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I recently read this argument about why syntax coloring/highlighting is not useful when writing code. The article featured this image of syntax-colored English text:

A paragraph of English text with parts of speech colored differently

While the article argues against the readability of this text, I actually think it could be quite useful for writers, for instance to make sure they don't overuse the same verb or use too many pronouns. So I was wondering if there was any software that provides syntax coloring for the English language.

Such software should be able to detect parts of speech (such as nouns, verbs, adjectives, etc). Detection for things like comment-like breaks-- for instance, this section here-- or quotations would also be appreciated, but not necessary. The best answer would be the one that offers the most complete solution, as I do realize that fully implementing this idea would be nearly impossible due to the complexities of the English language.

Cross-platform would be nice, but I'm looking specifically for something that works on Windows.

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Hemingway Editor

This app helps you improve your writing by highlighting complex and meandering sentences. Apart from that, it also highlights adverbs, passive voice as well as phrases with simpler alternatives. This isn't actually syntax highlighting- more like spotting writing errors, but it might work for you.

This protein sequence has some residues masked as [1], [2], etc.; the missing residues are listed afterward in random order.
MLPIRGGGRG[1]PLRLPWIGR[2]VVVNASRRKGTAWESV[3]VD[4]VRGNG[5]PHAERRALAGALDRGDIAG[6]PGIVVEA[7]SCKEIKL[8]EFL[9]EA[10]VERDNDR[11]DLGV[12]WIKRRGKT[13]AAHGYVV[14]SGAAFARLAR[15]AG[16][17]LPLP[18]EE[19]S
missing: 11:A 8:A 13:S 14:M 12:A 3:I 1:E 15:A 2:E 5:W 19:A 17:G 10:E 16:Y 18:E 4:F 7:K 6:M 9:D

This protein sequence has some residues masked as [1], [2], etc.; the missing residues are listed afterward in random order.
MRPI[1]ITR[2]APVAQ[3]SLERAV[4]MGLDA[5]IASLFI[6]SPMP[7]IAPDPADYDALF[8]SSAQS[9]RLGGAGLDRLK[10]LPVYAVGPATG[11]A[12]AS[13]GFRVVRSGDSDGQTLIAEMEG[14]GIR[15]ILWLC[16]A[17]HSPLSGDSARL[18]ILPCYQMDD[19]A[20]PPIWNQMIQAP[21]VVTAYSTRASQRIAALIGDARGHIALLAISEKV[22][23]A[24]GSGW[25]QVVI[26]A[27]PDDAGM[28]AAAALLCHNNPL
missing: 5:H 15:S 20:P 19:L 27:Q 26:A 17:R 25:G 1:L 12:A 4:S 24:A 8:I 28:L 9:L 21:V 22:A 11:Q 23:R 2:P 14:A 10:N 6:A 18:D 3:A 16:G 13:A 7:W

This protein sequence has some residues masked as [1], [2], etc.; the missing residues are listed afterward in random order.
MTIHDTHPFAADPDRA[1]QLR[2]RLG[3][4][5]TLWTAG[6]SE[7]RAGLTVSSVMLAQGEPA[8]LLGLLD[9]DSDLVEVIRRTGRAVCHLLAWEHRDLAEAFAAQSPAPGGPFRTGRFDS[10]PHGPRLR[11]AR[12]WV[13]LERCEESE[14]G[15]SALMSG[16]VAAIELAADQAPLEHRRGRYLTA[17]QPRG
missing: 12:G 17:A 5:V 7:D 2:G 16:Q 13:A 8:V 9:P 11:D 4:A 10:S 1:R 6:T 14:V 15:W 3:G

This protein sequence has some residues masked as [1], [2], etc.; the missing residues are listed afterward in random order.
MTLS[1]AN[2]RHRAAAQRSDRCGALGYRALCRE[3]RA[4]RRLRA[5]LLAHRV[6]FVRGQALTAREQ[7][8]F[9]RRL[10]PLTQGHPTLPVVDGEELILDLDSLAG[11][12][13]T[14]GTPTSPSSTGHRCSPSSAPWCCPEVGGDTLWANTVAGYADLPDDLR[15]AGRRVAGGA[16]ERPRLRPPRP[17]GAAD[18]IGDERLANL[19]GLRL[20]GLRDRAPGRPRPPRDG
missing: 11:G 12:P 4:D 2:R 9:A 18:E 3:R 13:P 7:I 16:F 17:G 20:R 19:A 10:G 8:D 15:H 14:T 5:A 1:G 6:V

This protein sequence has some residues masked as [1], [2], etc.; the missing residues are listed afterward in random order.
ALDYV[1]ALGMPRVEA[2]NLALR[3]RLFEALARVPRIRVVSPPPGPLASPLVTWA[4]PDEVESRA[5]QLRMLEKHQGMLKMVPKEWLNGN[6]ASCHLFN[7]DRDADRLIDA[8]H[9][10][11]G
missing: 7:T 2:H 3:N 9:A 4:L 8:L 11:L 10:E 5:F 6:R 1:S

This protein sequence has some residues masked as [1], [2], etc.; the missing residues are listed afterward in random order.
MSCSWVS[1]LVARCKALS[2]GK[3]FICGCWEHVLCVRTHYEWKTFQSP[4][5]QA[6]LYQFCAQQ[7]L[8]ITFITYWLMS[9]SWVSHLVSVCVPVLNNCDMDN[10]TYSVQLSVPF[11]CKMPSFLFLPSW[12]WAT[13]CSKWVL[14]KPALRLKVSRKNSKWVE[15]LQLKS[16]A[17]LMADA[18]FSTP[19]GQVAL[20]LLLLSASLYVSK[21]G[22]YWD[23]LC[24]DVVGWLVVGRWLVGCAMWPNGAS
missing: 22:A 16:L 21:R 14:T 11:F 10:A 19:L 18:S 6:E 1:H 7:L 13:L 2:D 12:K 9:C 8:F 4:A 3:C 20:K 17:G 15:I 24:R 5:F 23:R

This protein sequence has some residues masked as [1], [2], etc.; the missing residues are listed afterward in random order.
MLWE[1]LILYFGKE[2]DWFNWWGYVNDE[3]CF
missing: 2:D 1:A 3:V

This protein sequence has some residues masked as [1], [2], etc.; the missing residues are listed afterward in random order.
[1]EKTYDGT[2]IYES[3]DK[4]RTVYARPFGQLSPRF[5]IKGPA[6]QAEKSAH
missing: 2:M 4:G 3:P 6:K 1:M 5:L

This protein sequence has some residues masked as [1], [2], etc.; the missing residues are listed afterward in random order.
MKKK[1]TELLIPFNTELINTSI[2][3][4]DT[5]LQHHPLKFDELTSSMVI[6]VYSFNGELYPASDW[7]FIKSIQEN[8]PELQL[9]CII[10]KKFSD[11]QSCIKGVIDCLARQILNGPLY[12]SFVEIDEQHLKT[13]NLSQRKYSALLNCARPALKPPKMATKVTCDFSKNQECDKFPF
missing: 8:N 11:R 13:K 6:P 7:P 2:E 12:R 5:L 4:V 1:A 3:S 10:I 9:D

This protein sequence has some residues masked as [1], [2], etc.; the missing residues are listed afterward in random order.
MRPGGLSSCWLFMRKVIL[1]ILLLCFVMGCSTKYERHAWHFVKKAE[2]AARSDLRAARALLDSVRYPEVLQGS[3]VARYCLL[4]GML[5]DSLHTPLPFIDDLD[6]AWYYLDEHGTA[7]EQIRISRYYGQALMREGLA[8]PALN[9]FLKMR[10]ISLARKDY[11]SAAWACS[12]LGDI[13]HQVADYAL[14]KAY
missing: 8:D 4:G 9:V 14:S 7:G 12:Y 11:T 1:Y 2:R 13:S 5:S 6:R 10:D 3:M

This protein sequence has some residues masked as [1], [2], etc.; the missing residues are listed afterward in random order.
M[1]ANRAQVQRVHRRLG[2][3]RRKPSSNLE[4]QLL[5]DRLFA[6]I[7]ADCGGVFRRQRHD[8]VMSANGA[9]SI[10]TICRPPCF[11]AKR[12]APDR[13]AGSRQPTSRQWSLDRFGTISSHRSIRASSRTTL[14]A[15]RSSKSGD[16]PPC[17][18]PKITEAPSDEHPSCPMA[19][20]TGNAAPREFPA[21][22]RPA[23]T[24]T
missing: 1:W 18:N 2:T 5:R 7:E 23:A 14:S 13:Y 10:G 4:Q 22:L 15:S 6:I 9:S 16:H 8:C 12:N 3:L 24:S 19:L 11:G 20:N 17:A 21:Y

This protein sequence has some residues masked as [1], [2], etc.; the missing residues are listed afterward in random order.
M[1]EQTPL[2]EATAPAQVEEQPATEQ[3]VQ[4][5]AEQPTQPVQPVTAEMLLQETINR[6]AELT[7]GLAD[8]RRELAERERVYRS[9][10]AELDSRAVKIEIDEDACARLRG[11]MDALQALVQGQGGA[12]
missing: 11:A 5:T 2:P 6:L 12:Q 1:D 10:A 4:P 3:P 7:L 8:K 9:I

gif
(source: hemingwayapp.com)

If the web app doesn't cut it for you, there's also a Desktop version here.

| improve this answer | |
  • From the screenshot I'd say that this suggestion does not fulfill the requirement of "syntax highlighting". It highlights seldom words, but does not distinguish nouns from verbs. – Thomas Weller Dec 1 '15 at 7:09
  • I think this solution tackles the problem quite well. Syntax highlighting in code involves emphasis of certain structures and syntax. In writing, this is quite different. Highlighting all the verbs or nouns in a text isn't necessary or particularly useful. Instead, a solution like that above may offer a more effective form of highlighting. – Huey Dec 1 '15 at 10:30
  • Yes, that's what the linked article says. But OP stated: " I actually think it could be quite useful for writers, for instance to make sure they don't overuse the same verb" – Thomas Weller Dec 1 '15 at 10:58
  • Objectively, the Hemingway Editor is useful for writers. In any case, highlighting repeated occurrences of the same word isn't as much syntax highlighting as it is frequency analysis. Still, I defer to OP's opinion. – Huey Dec 2 '15 at 12:10

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